Have you ever been in a situation where your friend or family member has picked you up – possibly over the limit, or using their phone whilst driving? How does it make you feel? Do you speak up or keep quiet? Arguably, there are many reasons why you would speak up – your life, the driver’s, other road users are at risk. But what if you don’t speak up? The excuses for not doing so seem valid at the time – undeniably ignoring the kick of anxiety.
Scenario 1) You’ve had a night out, all made memories together that you probably won’t remember in the morning. Student life is hitting the bank account hard – even the end-of-the-night McDonalds was deserted because of Chicken Legend financial costs. One friend (in fact, the only friend who was stupid enough to bring a car to university and commit to group taxi-driver) offers you a lift home – of course you accept, that’s rule no. 1 for money saving as a student, free car ride over a pricey taxi any day.
“If you know the driver’s over the limit, simply don’t get in the car”
Getting into the front seat you realise they’ve had more than they were planning to. How far over the limit are they? What if they get pulled over by the police? No… it’ll be fine. Chances of that happening are slim. They’ve driven you countless times, and you feel safe with their driving – but, they’ve never driven you when drunk. Oh well, it’s only a 5-minute journey. What can go wrong in 5 minutes? Plus, they’ve kindly offered you the lift… it’s rude to turn around and question how much they’ve had to drink, and would it make things awkward for the friendship? Probably. What gives you the right to speak up when no one else in the car has. A 5-minute journey never hurt anybody. You’ll watch their driving… make sure everything is safe.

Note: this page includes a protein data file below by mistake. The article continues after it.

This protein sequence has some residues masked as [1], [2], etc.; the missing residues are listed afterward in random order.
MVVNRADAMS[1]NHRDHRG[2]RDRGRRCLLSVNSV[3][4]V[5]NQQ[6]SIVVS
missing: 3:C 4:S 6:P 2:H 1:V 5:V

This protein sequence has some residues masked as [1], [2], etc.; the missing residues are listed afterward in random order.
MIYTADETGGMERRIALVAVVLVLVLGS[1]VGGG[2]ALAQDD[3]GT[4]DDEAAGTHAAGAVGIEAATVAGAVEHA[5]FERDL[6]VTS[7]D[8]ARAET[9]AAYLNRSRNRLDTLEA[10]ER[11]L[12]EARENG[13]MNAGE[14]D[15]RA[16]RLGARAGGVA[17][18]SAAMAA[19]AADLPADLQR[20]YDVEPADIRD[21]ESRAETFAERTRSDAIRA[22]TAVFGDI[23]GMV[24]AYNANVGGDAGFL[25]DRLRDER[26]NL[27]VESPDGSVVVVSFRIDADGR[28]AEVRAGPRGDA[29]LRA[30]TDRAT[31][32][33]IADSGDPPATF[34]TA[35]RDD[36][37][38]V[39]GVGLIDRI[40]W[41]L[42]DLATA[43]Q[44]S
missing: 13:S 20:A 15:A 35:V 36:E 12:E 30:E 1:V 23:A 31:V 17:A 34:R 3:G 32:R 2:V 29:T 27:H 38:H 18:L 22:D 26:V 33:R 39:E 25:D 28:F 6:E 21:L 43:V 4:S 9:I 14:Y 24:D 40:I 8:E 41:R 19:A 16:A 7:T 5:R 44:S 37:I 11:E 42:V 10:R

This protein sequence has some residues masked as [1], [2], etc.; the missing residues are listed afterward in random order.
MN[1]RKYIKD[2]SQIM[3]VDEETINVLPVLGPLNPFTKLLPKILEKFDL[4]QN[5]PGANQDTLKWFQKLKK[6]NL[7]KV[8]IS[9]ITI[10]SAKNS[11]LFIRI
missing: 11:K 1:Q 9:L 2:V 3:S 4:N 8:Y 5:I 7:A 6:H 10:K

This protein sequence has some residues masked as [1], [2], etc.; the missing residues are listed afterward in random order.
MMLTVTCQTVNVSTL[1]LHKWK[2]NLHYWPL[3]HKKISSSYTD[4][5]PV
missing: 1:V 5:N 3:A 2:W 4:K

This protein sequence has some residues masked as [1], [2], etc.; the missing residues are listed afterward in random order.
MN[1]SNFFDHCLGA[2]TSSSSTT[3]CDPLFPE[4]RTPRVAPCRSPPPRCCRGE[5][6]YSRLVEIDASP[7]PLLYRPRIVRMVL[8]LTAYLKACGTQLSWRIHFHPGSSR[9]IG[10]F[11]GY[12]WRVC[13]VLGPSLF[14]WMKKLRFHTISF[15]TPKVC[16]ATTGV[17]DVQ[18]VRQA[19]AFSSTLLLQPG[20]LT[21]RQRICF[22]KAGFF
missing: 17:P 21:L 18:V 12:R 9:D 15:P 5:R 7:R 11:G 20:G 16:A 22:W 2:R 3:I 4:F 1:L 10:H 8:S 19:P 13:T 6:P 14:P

The response: If you know the driver’s over the limit, simply don’t get in the car. Tell others – don’t get in the car. And tell the driver – don’t drive the car. Okay so you have to get a taxi, you’re £5 short for the rest of the week, but compare that to the catastrophic events which, by getting in the car, you are condoning. By not speaking up about drunk driving, you are endangering the lives of anyone who will come into contact with that driver. Who wants that on their conscience? Obviously, you get the supernatural beings who insist that alcohol doesn’t affect them and that they’re ‘fine’. Well, you can tell them from me, I have lost childhood friends because of people who claimed they were ‘fine’. It is never ever worth the risk, so don’t take it.
“Telling someone they’re in the wrong is a difficult thing to do”
Scenario 2) Shotgun again. En-route into town, DJ responsibility. The driver reaches for their phone – takes their eyes off the road, and one hand off the wheel: “Just changing the music”. Hands and eyes are back on the road – it’s fine. *Phone pings – Snapchat from “bae”* Driver reaches for their phone again, and opens the message. 20 seconds later, they’re back to driving legally again – no crash, their multi-tasking skills are credible. “Shit! I forgot to wish Mum a happy birthday!” Really? Can’t it wait? But who are you to tell them to hold off another 2 minutes. It’s their mum’s birthday… You’d do the same. Probably.
The response: Driving and texting? Simply, call them out on it. If they’re a decent person, they’ll understand and probably appreciate you being honest with them. Offer to have hold of their phone, type messages or change the song. Say you want to do it. If they’re your friend, tell them how uncomfortable it makes you feel. Remind them of how much trouble they could be in. They’re responsible for your life whilst you’re their passenger, so there’s nothing wrong with speaking your mind. Be tactful, be clear, and just have common sense.
Telling someone they’re in the wrong is a difficult thing to do. Especially if it’s someone you’re close to, look up to even. You don’t want to be seen to be lecturing them or asserting power, but at the end of the day, what’s more important; your relationship with them, or your life?
Ellie Wright and Emily Hall